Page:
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House mouse dynamics in a changing climate: The Grampians National Park long-term fire and climate experiment

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posted on 2023-06-07, 00:00 authored by Lillian Maher
Context and aims: To understand how future climatic changes, including increased fire, drought and flooding will affect ecosystems, it is important to develop long-term models of how species respond to these factors including introduced pest species such as the house mouse (Mus musculus). The aim of our research was therefore to determine the factors influencing house mouse dynamics in temperate ecosystems to investigate how the species may respond to climate change. Methods: We collected long-term data through small mammal surveys in the Grampians National Park during fire, drought and flooding events between 2008 and 2021. We developed models to test the influence of five categories on house mouse dynamics: fire, climate, competition, vegetation composition and underlying vegetation productivity. We took the best model from each influential category and developed new models to determine which variables combine to best describe house mouse dynamics in temperate ecosystems. Results and conclusions: Fire, climate and competition were the most important factors influencing the house mouse in the Grampians National Park, with time since fire and above average short-term rainfall the most influential. These two events are predicted to increase under climate change meaning we expect to see more frequent outbreaks of the house mouse. As a result, it is likely exotic predator populations will increase following early house mouse increases, potentially impacting the recovery of native small mammal populations. It is therefore recommended that exotic predator control be increased during periods of high rainfall after drought when house mouse numbers increase and provide a resource for predator populations to increase, to support the recovery of native mammals.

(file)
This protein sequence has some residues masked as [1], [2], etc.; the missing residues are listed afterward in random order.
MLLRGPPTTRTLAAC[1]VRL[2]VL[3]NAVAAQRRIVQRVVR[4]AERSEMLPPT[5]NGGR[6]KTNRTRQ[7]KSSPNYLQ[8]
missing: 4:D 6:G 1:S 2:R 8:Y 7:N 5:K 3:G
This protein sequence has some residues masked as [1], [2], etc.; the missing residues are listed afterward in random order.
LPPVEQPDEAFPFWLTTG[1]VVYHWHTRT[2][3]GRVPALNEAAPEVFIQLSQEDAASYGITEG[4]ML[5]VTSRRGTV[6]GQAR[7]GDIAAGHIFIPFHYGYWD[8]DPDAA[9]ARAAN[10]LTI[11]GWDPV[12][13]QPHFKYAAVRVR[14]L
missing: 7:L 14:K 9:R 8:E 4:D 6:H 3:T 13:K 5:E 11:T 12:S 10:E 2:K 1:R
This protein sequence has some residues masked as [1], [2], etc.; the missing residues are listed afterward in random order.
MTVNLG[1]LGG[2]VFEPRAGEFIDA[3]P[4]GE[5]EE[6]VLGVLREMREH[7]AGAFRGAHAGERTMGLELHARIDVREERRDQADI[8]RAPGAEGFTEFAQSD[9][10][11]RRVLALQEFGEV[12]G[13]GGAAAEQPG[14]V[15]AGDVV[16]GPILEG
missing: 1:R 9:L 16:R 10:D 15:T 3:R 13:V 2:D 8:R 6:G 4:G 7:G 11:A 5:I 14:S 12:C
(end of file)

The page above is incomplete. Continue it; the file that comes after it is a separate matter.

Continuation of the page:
History

Pagination

54 pp.

Open access

  • No

Language

English

Degree type

Honours

Degree name

B. Environmental Science (Hons)

Copyright notice

All rights reserved

Editor/Contributor(s)

White, John

Faculty

Faculty of Science, Engineering and Built Environment

School

School of Life and Environmental Sciences

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